Hey there Epic Dreamers! Welcome to the first post in my how-to-grow-as-a-writer-themed series. On the last Thursday of every month, I’ll be writing on how to grow as a writer. If you are new to writing these post will be perfect for you to learn how to strengthen your writing skills. If you have been writing for awhile, these posts will be a great way to expand your knowledge and challenge yourself. And if you are a pro at writing, well, go ahead and leave because I have nothing to teach you oh wise one.
If you have no idea what I’m talking about and are wondering why I’m doing these themed posts, read The Theme For 2019.
The first topic I chose for these posts is a bit obvious. It’s probably the first thing you would think of if you where coming up with ways to grow your writing skills. But I still thought they were worth mentioning because they will lay a foundation for the other things I’ll mention later on in the year that have helped me grow as a writer. This is the cement slab on which all your writer dreams will come true, so don’t skip it!
They all fall into one category: learning from the best. How does an artist learn to draw? By copying other artists. How does a composer learn to write music? First by learning songs that others have written. We learn from the wisdom of others who’ve gone before us. If we want to be better writers, then we need to find someone who is better than us and learn from them.
Since most of us don’t just have a writer sitting around outside our front window, sipping on some tea and writing dramatic prose in a leather-bound notebook while waiting for us to ask for their sagely wisdom, I’ve compiled some other ways to learn from the best. 😉
1. Read Books on Writing
Again, this is a no brainer–most of you have probably read some books on writing–but it doesn’t hurt to be reminded (and if you’ve never read a single writing book, well it doesn’t hurt to be told to either 😛 ).
Books are a great way to get into the mind of fellow authors, and learn from those who have already gone through the process of writing a book so you’ll know what to expect through your own writer’s journey.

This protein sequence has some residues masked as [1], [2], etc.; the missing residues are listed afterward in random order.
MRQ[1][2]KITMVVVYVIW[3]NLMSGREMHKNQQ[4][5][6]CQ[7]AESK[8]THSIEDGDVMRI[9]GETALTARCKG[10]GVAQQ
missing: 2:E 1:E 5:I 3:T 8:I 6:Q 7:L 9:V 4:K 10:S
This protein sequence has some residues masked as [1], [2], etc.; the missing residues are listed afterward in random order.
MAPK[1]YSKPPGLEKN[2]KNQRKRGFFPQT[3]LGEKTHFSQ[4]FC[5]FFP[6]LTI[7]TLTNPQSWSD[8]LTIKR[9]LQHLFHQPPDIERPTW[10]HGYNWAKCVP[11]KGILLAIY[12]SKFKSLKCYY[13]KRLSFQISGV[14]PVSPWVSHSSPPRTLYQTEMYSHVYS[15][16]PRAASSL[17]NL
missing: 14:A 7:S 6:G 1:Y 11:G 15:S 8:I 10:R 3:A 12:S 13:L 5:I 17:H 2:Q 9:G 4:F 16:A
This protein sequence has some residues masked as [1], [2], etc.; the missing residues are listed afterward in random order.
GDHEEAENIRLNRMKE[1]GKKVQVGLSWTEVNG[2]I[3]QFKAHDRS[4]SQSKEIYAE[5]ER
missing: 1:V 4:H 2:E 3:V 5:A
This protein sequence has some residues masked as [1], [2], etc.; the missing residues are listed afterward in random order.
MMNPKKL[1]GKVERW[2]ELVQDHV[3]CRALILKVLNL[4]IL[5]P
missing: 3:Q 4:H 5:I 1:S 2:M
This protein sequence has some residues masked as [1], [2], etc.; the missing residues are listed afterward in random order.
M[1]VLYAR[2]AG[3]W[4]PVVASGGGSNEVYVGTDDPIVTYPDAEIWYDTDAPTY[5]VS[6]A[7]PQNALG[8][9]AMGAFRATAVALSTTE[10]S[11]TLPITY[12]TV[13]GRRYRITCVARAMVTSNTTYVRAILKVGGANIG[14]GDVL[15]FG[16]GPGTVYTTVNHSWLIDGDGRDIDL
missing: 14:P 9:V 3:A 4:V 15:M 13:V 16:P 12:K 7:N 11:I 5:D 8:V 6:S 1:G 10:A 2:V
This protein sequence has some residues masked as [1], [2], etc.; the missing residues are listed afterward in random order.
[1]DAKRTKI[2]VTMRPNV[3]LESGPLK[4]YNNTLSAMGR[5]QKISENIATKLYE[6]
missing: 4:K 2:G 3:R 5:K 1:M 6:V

Here are some books to get you started.
Story: Substance, Structure, Style, and the Principles of Screenwriting by Robert McKee (Don’t be put off by the word “screenwriting.” This books is excellent for learning the technical side of storytelling. The things he discusses is just as applicable to novelists as it is to screenwriters.)
Getting Into Character: Seven Secrets a Novelist Can Learn from Actors by Brandilyn Collins
The Writer’s Journey by Christopher Vogler
I may be a bit of a hypocrite for mentioning this since I’ve never attended any conferences or writing classes myself, but I’ve heard from others about how beneficially they can be so I didn’t want to leave them out.
Writer’s conferences, retreats, or classes aren’t just a good way to learn about the craft, but a great opportunity to meet fellow writers. Chances are, you’re the only one in your neighborhood or group of friends who is into this nerdy writing thing. Going to a write’s conference means (I bet you’ll never guess) there’ll be other writers around. It’s a great time to learn from others who are starting out, make friends with others make up worlds out of thin air, and finally have someone who gets why you can’t get into the latest book that everyone is talking about because the author did the unforgivable and described the main character by having her look into the mirror.
I would love to do one of these, but they can be a bit costly, which is why the next item is on the list…
3. Listen to podcasts
If they’re aren’t any conferences being held nearby and you can’t take of work to go to one, and classes aren’t in your budget (I hear you….”I’m an aspiring author for crying out loud! Do I look like I have money?), then hope of learning the secrets of writing isn’t lost. You can learn from the best in while wrapped in a fuzzy blanket and sipping on some hot chocolate (or while you’re doing mundane tasks at work like I do).
I listen to Writing Excuses all the time. The podcast was started by Brandon Sanderson (all you fantasy nerds like me just rushed to click the link) and hosted by him, Dan Wells, Howard Taylor, and Mary Robinette Kowal. They frequently have guest on the show as well.
I love this podcast because they cover so many topics. Everything from world building, to character arcs, to query letters, to self publishing…the list goes on and on. I feel like I could never exhaust their archives no matter how much I listen to them.
The other great thing is that they are only 15 minutes long (sometimes 20 😛 ) so no matter how busy you are, you can always squeeze in 15 minutes even if it’s just on the drive home from work.
Hopefully my little list inspired you to take a step in improving your writing. Whether you’ve been doing this for a few years or just started yesterday, we all need to continue learning about the craft.
So, what’s your favorite way to brush up those writing skills? Books, classes, podcasts? Let me know in the comments!